Low and intermediate grade chondrosarcomas (9-13% of all malignant bone tumours) are relative rare bone tumours. In 5-12% of all cases the chondrosarcomas are localized in head-and-neck region . The typical sites of skull base lesions are temporo-occipital junction, parasellar area, spheno-ethmoid region and clivus [2, 3]. Due to hystopathological type chondrosarcomas are divided into Grade 1 to 3 tumours according to mitotic rates (WHO classification) with 3 histological subgroups: classic, mesenchymal and myxoid . The mesenchymal type has more aggressive growth behaviour and is associated with a poorer prognosis. Histological differentiation from chordomas is often difficult and must contain immunhistochemical staining [2, 4]. Chordoma is immunopositive for epithelial markers like cytokeratin and endothelial membrane antigen (EMA), whereas chondrosarcoma is negative for both. Both chordomas and chondrosarcomas can be positive for S-100 and vimentin .
Most patients diagnosed are over the age of 40 years. Low grade chondrosarcoma has a low incidence of distant metastasis but is potentially lethal disease. Thus, local therapy has a crucial importance in the treatment of skull base chondrosarcomas. Surgical resection is the primary treatment standard. Unfortunately the late diagnosis and diagnosis at the extensive size of the tumours are common due to the slow growth kinetics; most patients are asymptomatic, or develop symptoms at a late stage of the disease. Consequently, complete resection is hindered due to close proximity to critical and hence dose limiting organs for radiation therapy i.e. optic nerves, chiasm and brainstem. Adjuvant or additional radiation therapy is very important for the improvement of local control rates in the primary treatment even after complete resection (no compartment resection possible). Anyhow, chondrosarcoma have a better outcome and prognosis compared to chordoma [6, 7].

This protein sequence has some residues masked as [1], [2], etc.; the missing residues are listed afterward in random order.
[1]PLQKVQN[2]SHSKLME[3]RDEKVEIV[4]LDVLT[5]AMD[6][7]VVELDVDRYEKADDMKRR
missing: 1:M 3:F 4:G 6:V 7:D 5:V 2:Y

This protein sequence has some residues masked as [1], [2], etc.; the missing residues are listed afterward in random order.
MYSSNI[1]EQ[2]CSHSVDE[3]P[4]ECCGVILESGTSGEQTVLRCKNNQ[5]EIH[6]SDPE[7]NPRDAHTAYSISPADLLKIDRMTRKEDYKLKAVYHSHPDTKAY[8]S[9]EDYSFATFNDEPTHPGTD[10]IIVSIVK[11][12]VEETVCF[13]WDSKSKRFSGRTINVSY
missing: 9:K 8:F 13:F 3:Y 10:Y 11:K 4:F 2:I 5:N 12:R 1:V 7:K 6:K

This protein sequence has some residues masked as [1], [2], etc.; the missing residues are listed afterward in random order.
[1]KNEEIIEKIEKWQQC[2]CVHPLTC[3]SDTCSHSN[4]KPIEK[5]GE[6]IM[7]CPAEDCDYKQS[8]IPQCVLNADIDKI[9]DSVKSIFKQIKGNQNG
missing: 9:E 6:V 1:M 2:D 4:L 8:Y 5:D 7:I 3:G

Chondrosarcomas are commonly radioresistant , and high local doses are required for long-term local control. Image guidance in conformal precision radiation therapy provides a safe technique in the treatment of base of skull tumours . The highest dose conformality is possible using particle therapy with heavy ions and protons due to inverted dose profile allowing steep dose gradients and therefore providing further benefit in reducing toxicity and irradiation safety.
It is brightly accepted, that proton therapy can be considered the gold standard for treatment of rare skull-base tumours like chordoma and low grade chondrosarcoma . Loma Linda University Medical Center (LLUMC)  the Massachusetts General Hospital (MGH) in Boston  have the longest experience in proton therapy for these entities. 3-year local control for chondrosarcomas after fractionated proton radiation therapy in 25 patients at LLUMC was 94% and the actuarial 5 year survival rate was 100% respectively .
The outcome in 229 chondrosarcomas treated with a combination of proton and photon therapy at MGH/HCL shows 5-and 10-year local progression free survival rate of 98% and 94% for chondrosarcomas respectively. The results are significantly better than in chordomas treated at the same institution .
Proton therapy results from PSI in Villingen, Switzerland were published by Weber et al. and Ares et. al. The data showed 3- and 5-year local control rates of 100% and 94%, respectively. 64 patients, among them 22 patients with chondrosarcoma were treated to a median target dose of 68.4 GyE. The 3-year actuarial overall survival rate for the chondrosarcoma patients was 91% [12, 13].
Carbon ions though, have a higher biological effectiveness than either protons or photons, which is important in case of radioresistant tumours .
Carbon ion therapy is available at the National Institute of Radiological Sciences (NIRS) in Japan and at Heidelberger Ionenstrahl-Therapie (HIT) centre. The report of our Japanese colleagues experience is limited to 40 patients with chordoma and chondrosarcoma of the skull base. The patients could be treated effectively and without serious side effects . NIRS beam delivery technique relies on passive scanning necessitating various modulators to adjust for treatment depth and tissue inhomogeneities within the beam path.
Our experience is based on the clinical work at the Gesellschaft für Schwerionenforschung (GSI) Darmstadt in Germany up to July 2008. In comparison to the Japanese centres, the facility at GSI as well as the HIT relies on active beam delivery using the raster-scan technique. About 300 patients with base of skull chordomas and chondrosarcomas have been treated so far. Initially, these patients were treated within a clinical Phase I/II study. After the study was able to demonstrate successful treatment, carbon ion therapy became approved as the best therapy available in Germany. The actuarial local control rates for the chondrosarcoma patients after 3 and 5 years was 96.2% and 89.8% respectively, the 5 year overall survival rates was 98.2% .